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The West and the Rest: Globalization and the Terrorist Threat

Publisher: Intercollegiate Studies Institute • 2002 • 200 pages
The West and the Rest

Since the attacks of September 11, 2001, many attempts at explanation have been made — but few if any have matched the analytical depth and original displayed by English philosopher and cultural commentator Roger Scruton. In “The West and the Rest: Globalization and the Terrorist Threat,” Scruton argues that to comprehend and combat Islamic terrorism, one must understand both the unique historical evolution of the state and the dynamic of globalization. Some highlights of his argument:

  • How the different religious and philosophical roots of Western and Islamic societies have resulted in profoundly divergent beliefs about the nature of political order
  • The fundamental gulf separates those nations that are in some sense the inheritors of the Roman-Christian political tradition and those that are not
  • Why nations outside this tradition are not really “states” — which are characterized by the rule of law and representative political processes — but fiefdoms secured primarily by power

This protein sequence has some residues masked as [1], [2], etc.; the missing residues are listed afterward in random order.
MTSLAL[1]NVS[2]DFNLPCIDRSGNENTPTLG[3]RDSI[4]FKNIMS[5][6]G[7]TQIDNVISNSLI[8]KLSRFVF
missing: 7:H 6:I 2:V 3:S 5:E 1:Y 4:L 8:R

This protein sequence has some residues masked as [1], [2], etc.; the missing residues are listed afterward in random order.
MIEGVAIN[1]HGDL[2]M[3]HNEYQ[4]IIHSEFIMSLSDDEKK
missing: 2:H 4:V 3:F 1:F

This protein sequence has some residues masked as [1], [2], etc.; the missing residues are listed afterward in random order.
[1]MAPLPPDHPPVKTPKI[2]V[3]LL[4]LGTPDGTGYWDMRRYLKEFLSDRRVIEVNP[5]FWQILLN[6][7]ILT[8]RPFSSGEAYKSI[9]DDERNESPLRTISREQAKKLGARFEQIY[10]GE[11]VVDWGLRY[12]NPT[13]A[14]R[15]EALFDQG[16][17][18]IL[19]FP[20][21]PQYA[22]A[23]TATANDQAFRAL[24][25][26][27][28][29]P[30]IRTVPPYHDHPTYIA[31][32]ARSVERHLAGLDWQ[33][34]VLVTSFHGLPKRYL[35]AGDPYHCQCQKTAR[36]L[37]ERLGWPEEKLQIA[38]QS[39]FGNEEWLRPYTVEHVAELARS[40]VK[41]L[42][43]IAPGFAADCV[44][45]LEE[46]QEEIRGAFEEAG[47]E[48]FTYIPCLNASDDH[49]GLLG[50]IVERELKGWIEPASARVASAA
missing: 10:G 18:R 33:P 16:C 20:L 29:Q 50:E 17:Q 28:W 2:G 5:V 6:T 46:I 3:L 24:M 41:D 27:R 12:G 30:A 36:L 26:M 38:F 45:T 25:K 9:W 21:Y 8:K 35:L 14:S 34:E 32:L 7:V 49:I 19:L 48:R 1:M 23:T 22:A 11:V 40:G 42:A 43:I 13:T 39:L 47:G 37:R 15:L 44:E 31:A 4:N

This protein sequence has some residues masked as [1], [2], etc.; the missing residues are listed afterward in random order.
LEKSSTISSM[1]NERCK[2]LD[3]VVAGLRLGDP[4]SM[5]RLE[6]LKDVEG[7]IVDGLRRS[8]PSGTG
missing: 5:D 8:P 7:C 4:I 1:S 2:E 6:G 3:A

• Why most Islamic nations are thus non-states, because Islamic jurisprudence typically rejects the notion that secular government has its own legitimate sphere of authority
  • How the idea of the social contract, crucial to the self-conception of Western nations, is entirely absent in Islamic societies
  • Why the notions of territorial jurisdiction, citizenship, and the independent legitimacy of secular authority and law are both specifically Western — and fundamentally antipathetic to Islamic thought
  • How migration, modern communications, and the media have inexorably brought the formerly remote inhabitants of Islamic nations into constant contact with the images, products, and peoples of secular, liberal democracies
  • Why, in light of this new reality, certain Western assumptions — about consumption and prosperity, about borders and travel, about free trade and multinational corporations, and about multiculturalism — need to be thoroughly re-evaluated

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